What does that mean for the second half of the season?

The Gaels have to take care of their most precious assets, and right now that’s their first- and second-year players. That task has two fundamental components: learning the technical elements of their trade, even if by trial and error, and doing so without allowing every drop of confidence to evaporate in the process. It’s one thing to learn from one’s mistakes; it’s quite another to get discouraged from the experience or, worse, comfortable in a losing atmosphere.

Managing the learning process should be top of list for the coaching staff from here to the end of the year and make no mistake: it will be a delicate tightrope, letting the young players play enough to learn, without letting them make so many mistakes they get disheartened.

Can the Gaels get there? No less an authority than Western Mustangs coach Greg Marshall believes they can. After his team beat Queen’s two weeks ago, he spoke of how, conceptually, the Gaels’ young players are getting it. “You watch the tape and you say, ‘You know what? They’re young in a lot of positions but they’re in the right spots. Sometimes physically they’re not there yet (to make the play) but they’re in the right spots.’”

Losing seasons are part of sport. Indeed some, Queen’s coach Pat Sheahan among them, believe they’re a necessary part of the growth cycle leading to success. Losing teaches tough lessons, he said after the game in Guelph. “Unfortunately, the ones that hit you right between the eyes are the ones that you remember.”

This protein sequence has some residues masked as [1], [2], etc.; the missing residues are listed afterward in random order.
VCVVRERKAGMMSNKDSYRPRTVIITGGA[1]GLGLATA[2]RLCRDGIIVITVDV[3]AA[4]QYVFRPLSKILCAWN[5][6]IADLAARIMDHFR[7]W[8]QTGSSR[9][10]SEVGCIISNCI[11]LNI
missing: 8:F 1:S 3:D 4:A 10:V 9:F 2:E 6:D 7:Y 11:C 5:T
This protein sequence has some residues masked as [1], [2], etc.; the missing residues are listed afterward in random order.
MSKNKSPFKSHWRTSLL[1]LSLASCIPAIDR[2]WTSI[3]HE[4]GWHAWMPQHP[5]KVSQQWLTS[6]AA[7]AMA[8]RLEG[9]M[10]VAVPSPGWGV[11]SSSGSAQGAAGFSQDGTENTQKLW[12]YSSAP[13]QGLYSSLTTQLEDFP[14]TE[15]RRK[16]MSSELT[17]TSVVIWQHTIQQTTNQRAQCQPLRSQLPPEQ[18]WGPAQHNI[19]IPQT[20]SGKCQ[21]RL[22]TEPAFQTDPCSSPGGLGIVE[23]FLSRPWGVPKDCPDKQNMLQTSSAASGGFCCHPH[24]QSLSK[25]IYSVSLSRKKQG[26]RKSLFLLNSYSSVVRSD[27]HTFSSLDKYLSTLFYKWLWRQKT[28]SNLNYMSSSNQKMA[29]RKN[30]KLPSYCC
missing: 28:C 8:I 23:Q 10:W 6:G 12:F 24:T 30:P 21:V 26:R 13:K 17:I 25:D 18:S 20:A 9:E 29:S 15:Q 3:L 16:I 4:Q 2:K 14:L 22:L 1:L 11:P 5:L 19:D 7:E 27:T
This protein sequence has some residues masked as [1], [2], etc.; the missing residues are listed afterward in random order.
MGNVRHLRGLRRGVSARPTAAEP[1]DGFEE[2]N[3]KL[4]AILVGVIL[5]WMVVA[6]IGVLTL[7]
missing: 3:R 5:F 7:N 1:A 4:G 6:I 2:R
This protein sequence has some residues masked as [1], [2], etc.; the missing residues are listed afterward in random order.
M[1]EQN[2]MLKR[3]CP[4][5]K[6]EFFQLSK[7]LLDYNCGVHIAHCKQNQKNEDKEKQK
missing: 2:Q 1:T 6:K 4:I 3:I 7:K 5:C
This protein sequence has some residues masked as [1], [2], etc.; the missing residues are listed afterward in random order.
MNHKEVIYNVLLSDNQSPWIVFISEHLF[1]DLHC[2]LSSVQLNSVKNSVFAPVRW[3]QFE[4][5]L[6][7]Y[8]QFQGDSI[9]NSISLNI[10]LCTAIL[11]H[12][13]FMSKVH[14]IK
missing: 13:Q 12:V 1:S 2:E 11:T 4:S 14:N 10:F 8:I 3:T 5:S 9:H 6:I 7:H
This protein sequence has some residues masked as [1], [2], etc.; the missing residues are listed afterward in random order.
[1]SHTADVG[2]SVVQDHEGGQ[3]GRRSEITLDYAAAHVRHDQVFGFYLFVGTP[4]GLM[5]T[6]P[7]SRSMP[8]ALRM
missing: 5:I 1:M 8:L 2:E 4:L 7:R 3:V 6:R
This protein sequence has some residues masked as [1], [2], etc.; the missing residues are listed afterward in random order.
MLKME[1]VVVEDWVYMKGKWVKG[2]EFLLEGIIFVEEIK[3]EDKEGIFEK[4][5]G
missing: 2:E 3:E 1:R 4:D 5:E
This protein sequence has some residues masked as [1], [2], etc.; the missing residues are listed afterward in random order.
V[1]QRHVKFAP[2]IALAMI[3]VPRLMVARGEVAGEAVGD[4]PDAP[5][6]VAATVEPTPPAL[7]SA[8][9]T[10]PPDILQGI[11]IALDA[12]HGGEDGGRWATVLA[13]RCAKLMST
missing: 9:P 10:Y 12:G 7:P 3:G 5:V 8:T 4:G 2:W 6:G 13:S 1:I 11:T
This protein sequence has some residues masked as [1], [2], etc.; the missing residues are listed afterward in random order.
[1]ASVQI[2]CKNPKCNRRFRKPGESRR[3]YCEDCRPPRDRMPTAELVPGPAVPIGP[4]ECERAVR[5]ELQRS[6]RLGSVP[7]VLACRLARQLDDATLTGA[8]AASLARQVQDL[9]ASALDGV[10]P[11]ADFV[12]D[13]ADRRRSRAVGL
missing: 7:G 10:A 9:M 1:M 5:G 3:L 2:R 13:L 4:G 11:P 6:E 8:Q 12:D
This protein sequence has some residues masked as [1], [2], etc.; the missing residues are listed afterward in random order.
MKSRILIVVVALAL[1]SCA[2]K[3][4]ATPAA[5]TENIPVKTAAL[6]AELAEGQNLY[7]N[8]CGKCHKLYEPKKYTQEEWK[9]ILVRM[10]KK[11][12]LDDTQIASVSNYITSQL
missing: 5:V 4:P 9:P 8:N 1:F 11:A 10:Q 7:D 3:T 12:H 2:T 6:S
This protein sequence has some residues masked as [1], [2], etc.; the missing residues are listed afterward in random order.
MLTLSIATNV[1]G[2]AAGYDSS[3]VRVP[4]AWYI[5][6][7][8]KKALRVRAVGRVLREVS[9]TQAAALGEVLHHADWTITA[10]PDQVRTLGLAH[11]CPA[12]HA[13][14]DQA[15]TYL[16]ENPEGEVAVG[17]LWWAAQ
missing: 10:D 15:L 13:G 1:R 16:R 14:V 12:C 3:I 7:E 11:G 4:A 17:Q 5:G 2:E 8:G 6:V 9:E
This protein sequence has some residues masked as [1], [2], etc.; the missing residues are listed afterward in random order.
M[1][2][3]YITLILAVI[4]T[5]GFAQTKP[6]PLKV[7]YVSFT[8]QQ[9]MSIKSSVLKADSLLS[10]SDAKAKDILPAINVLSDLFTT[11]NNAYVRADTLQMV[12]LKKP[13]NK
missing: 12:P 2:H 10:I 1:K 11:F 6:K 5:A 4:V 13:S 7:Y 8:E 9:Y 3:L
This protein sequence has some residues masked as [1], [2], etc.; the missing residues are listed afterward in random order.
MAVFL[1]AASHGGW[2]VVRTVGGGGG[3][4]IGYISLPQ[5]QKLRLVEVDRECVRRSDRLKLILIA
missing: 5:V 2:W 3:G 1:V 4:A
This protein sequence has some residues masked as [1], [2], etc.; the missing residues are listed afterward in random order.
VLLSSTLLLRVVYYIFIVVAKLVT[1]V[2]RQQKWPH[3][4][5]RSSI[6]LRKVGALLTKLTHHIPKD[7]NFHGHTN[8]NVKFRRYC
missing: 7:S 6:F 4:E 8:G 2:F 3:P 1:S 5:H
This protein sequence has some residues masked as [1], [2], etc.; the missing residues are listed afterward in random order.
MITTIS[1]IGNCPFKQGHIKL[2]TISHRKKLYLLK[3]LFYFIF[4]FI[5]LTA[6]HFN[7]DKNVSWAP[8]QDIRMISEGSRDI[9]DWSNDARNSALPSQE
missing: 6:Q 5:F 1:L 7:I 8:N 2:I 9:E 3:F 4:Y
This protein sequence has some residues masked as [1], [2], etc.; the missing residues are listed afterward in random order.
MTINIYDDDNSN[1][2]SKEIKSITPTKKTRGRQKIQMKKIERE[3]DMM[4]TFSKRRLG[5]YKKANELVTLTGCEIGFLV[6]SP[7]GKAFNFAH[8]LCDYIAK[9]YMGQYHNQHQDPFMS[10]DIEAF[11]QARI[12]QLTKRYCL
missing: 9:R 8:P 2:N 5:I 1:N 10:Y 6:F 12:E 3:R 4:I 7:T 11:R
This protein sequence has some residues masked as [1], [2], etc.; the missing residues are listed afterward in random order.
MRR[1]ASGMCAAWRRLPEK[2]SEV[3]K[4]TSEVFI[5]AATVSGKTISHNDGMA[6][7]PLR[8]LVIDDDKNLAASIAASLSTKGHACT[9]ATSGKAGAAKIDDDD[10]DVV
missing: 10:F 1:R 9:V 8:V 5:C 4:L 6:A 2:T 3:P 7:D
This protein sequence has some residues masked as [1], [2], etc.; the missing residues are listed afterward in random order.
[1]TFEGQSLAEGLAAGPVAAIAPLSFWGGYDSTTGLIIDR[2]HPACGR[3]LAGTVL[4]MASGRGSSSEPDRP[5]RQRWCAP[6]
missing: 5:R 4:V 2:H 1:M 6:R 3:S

Sometimes, the talent just isn’t there. After that fateful 1957 season, Queen’s wasn’t good for another four years. suggesting an almost complete—but not total in the days of unlimited eligibility—turnover in personnel was needed to turn the corner. Similarly, after an 0-4 start in 2004, it took virtually a complete roster turnover to establish the team that won the Vanier Cup in 2009.

Three other times in the intervening 57 years the Gaels have begun a season 0-4 (all in the last 20 years, by the way): 1994; 1999 and 2000—when they actually went 0-5 out of the gate.

One year after the poor start of ’94, the Gaels were in the Dunsmore Cup final; two years after they stumbled out of the game in ’99 and 2000, they were in the Yates Cup game, thanks largely to the arrival of Tom Denison, he of the Hec Crighton talent and boundless confidence.

Whether this group has the requisite skill to perform that kind of turnaround may not be revealed for some time. Whether it has the will to persevere through hardship will be evident much sooner, even as early as Saturday in Hamilton. Do the Gaels muster the wherewithal to perform well, even if in defeat? Or are they essentially the zombies they were on the sideline last Saturday in Guelph, heads down with nary a player offering support to a teammate? Will they play to the end, or sleepwalk their pass routes, as some were doing by the end of that game? If those issues arise, how will the coaches react to such displays?

From here to the end, the outcomes are less important than how they are achieved.

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From → CIS football